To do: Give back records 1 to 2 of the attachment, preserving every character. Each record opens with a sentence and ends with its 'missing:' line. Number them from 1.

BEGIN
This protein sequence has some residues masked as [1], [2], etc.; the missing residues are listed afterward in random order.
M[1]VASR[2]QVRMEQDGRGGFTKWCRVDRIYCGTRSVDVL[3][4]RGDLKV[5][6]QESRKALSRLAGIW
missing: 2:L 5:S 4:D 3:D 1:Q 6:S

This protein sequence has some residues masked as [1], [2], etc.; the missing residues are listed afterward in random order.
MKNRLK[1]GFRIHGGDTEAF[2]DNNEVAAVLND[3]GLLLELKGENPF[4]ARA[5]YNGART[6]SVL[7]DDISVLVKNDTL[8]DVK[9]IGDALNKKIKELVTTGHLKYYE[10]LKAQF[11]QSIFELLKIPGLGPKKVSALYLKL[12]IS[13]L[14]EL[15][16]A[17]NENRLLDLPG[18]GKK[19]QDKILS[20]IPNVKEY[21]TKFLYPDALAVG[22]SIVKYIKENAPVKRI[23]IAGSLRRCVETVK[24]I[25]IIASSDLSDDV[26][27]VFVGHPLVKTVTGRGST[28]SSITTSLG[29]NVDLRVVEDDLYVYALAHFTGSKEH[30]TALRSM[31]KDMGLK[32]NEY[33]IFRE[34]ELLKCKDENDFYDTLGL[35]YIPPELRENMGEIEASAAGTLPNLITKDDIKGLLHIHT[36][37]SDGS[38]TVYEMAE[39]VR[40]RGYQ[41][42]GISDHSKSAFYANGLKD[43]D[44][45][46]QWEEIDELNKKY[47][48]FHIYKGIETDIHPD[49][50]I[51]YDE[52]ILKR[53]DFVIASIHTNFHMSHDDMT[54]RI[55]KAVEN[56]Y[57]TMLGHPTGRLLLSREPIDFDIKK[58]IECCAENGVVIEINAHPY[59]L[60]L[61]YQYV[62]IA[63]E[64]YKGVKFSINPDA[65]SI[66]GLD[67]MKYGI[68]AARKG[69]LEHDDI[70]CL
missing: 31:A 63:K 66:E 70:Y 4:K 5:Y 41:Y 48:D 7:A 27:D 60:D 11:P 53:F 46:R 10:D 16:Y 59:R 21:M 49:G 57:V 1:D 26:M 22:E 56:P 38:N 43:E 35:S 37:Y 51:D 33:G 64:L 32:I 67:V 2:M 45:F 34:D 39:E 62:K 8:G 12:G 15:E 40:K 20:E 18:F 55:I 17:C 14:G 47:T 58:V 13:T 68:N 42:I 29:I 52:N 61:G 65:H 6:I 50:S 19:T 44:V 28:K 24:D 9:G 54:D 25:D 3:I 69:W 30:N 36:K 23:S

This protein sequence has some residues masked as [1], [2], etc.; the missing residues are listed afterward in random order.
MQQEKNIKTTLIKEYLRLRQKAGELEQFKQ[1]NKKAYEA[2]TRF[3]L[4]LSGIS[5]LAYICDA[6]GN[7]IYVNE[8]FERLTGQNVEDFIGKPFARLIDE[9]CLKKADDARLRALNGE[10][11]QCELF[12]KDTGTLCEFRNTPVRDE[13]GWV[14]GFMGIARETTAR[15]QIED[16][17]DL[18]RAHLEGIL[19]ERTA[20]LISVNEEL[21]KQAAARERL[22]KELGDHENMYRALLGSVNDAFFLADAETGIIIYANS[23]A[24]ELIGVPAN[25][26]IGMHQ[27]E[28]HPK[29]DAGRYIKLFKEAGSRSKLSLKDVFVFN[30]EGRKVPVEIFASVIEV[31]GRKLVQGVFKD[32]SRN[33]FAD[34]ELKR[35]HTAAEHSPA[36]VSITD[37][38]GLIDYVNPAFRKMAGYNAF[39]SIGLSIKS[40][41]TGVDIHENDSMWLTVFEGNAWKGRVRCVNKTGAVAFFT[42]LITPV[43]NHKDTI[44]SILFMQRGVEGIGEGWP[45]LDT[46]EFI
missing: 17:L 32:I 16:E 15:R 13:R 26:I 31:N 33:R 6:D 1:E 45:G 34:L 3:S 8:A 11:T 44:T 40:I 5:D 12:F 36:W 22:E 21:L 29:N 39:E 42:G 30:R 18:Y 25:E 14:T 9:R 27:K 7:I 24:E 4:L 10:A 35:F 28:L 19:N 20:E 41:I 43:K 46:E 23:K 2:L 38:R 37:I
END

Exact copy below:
This protein sequence has some residues masked as [1], [2], etc.; the missing residues are listed afterward in random order.
M[1]VASR[2]QVRMEQDGRGGFTKWCRVDRIYCGTRSVDVL[3][4]RGDLKV[5][6]QESRKALSRLAGIW
missing: 2:L 5:S 4:D 3:D 1:Q 6:S

This protein sequence has some residues masked as [1], [2], etc.; the missing residues are listed afterward in random order.
MKNRLK[1]GFRIHGGDTEAF[2]DNNEVAAVLND[3]GLLLELKGENPF[4]ARA[5]YNGART[6]SVL[7]DDISVLVKNDTL[8]DVK[9]IGDALNKKIKELVTTGHLKYYE[10]LKAQF[11]QSIFELLKIPGLGPKKVSALYLKL[12]IS[13]L[14]EL[15][16]A[17]NENRLLDLPG[18]GKK[19]QDKILS[20]IPNVKEY[21]TKFLYPDALAVG[22]SIVKYIKENAPVKRI[23]IAGSLRRCVETVK[24]I[25]IIASSDLSDDV[26][27]VFVGHPLVKTVTGRGST[28]SSITTSLG[29]NVDLRVVEDDLYVYALAHFTGSKEH[30]TALRSM[31]KDMGLK[32]NEY[33]IFRE[34]ELLKCKDENDFYDTLGL[35]YIPPELRENMGEIEASAAGTLPNLITKDDIKGLLHIHT[36][37]SDGS[38]TVYEMAE[39]VR[40]RGYQ[41][42]GISDHSKSAFYANGLKD[43]D[44][45][46]QWEEIDELNKKY[47][48]FHIYKGIETDIHPD[49][50]I[51]YDE[52]ILKR[53]DFVIASIHTNFHMSHDDMT[54]RI[55]KAVEN[56]Y[57]TMLGHPTGRLLLSREPIDFDIKK[58]IECCAENGVVIEINAHPY[59]L[60]L[61]YQYV[62]IA[63]E[64]YKGVKFSINPDA[65]SI[66]GLD[67]MKYGI[68]AARKG[69]LEHDDI[70]CL
missing: 31:A 63:K 66:E 70:Y 4:K 5:Y 41:Y 48:D 7:A 27:D 60:D 11:P 53:F 46:R 10:D 16:Y 59:R 21:M 49:G 57:V 1:D 26:M 22:E 56:P 38:N 43:E 35:S 37:Y 51:D 33:G 64:L 32:I 67:V 2:M 45:F 34:D 39:E 62:K 8:G 12:G 15:E 40:K 20:E 18:F 55:I 17:C 14:G 47:T 58:V 13:T 68:N 42:I 29:I 52:N 61:G 65:H 6:I 50:S 19:T 44:V 28:K 24:D 9:G 54:D 25:D 3:I 69:W 30:N 36:K 23:S